The U.S. Census Bureau announced Wednesday it plans to provide all states with the data to use for redrawing legislative and congressional districts on Sept. 16.
That data will be exactly the same as the counts the bureau published on Aug. 12, but it will be in a more user-friendly format and will be provided directly to state officials on disk. The administration of Gov. Phil Murphy has decided not to use the Aug. 12 data for the redistricting but to wait for the September release.
Once they officially get the data from the New Jersey secretary of state’s office — which will make small changes to redistribute those who are incarcerated to their former neighborhoods of residence — two commissions are set to redraw district lines to equalize population shifts over the last decade.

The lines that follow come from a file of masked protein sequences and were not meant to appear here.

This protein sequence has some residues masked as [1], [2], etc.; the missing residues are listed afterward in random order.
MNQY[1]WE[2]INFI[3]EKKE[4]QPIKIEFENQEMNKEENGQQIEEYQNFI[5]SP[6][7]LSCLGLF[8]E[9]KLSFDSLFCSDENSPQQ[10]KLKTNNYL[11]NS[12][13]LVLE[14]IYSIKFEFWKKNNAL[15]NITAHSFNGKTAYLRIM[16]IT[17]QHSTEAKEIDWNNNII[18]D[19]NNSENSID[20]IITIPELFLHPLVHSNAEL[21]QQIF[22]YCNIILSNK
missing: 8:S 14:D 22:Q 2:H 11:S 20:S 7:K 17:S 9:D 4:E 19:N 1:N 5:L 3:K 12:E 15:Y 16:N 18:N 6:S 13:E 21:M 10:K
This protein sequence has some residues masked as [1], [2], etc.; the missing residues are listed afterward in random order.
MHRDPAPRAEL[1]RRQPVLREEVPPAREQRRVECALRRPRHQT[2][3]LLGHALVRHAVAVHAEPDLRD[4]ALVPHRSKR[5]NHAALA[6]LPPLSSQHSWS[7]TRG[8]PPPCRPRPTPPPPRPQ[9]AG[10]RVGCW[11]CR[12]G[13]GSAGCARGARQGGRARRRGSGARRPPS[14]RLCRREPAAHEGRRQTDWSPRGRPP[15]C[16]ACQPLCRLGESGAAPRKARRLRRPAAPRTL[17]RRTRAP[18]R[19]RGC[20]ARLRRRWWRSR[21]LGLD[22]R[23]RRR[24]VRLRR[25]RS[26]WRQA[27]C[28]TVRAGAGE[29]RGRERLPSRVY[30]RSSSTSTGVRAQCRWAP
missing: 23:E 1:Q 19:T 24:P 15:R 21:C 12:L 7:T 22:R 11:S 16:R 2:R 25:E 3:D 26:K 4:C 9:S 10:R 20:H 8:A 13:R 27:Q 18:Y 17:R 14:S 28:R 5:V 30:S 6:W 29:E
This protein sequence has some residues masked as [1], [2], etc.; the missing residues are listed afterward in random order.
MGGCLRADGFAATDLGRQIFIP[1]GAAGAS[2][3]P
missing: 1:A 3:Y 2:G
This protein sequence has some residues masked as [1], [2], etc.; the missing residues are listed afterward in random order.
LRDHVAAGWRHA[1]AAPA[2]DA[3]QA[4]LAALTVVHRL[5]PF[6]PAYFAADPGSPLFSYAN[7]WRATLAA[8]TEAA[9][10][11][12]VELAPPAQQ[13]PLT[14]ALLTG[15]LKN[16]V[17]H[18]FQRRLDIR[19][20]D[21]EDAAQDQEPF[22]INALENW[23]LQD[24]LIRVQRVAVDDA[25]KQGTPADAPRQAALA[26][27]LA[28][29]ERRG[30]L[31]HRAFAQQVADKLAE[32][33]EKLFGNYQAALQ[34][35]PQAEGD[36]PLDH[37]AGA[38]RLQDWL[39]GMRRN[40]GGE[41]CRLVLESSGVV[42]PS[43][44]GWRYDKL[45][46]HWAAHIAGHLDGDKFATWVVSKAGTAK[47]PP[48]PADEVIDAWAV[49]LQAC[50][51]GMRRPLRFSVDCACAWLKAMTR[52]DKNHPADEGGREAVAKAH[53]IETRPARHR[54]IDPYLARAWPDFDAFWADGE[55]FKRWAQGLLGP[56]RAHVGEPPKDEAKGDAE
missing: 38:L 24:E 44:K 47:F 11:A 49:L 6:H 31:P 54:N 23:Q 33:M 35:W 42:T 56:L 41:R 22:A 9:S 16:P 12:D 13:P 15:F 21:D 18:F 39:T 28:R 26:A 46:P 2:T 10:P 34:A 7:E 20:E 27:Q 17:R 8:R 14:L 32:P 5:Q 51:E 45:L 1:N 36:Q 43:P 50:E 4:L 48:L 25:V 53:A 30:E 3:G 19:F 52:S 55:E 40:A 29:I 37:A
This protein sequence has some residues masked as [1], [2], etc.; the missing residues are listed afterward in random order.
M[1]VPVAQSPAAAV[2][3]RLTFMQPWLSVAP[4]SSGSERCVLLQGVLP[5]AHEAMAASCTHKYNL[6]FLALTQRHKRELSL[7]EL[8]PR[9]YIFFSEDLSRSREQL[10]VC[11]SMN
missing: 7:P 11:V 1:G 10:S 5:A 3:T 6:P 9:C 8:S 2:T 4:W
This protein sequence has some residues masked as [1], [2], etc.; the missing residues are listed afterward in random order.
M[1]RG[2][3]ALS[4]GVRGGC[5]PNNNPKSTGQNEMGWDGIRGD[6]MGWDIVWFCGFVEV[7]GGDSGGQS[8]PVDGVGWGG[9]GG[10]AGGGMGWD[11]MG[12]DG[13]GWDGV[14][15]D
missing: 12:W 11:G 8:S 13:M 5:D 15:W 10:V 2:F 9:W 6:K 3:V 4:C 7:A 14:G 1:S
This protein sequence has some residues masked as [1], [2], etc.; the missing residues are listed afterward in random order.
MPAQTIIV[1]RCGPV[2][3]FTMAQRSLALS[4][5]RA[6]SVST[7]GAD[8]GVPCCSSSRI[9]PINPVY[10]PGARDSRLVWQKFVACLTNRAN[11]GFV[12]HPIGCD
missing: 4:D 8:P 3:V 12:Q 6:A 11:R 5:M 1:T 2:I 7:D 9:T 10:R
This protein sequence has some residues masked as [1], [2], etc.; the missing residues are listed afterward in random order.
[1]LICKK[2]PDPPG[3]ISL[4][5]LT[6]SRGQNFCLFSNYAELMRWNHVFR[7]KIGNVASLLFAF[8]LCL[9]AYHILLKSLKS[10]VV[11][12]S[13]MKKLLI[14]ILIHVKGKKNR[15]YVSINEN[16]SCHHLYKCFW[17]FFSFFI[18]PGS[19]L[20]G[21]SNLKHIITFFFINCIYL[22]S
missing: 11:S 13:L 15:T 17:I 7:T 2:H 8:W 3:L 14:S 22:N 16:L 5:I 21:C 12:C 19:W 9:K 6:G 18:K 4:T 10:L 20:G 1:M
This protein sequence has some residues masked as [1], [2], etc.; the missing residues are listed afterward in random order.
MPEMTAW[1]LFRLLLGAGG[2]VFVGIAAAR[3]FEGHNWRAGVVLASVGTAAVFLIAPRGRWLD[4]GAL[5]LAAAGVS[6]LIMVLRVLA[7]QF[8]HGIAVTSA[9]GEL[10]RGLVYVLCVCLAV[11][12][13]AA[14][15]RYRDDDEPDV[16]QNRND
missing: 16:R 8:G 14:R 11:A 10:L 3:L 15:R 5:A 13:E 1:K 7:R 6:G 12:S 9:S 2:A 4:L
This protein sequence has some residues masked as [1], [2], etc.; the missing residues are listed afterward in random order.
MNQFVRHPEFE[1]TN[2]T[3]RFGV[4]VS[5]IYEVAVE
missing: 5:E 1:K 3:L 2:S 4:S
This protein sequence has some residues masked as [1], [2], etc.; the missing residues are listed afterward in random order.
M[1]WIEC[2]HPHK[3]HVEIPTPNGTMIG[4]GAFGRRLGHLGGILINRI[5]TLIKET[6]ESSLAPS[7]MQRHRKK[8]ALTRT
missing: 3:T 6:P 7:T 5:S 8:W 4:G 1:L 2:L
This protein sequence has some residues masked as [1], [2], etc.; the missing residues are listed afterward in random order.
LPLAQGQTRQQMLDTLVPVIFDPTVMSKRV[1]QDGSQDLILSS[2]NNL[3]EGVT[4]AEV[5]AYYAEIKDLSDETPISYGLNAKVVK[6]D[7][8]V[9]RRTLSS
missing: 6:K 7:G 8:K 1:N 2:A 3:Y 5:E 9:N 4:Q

The maps included here show the 2020 populations of New Jersey’s congressional and legislative districts, according to official census counts.
No congressional district lost population, but some grew faster than others: The 10th, based in Newark and Jersey City, grew by nearly 30%, while the southernmost 2nd increased by less than 6%.
Nine legislative districts lost population, while 10 others saw double-digit growth.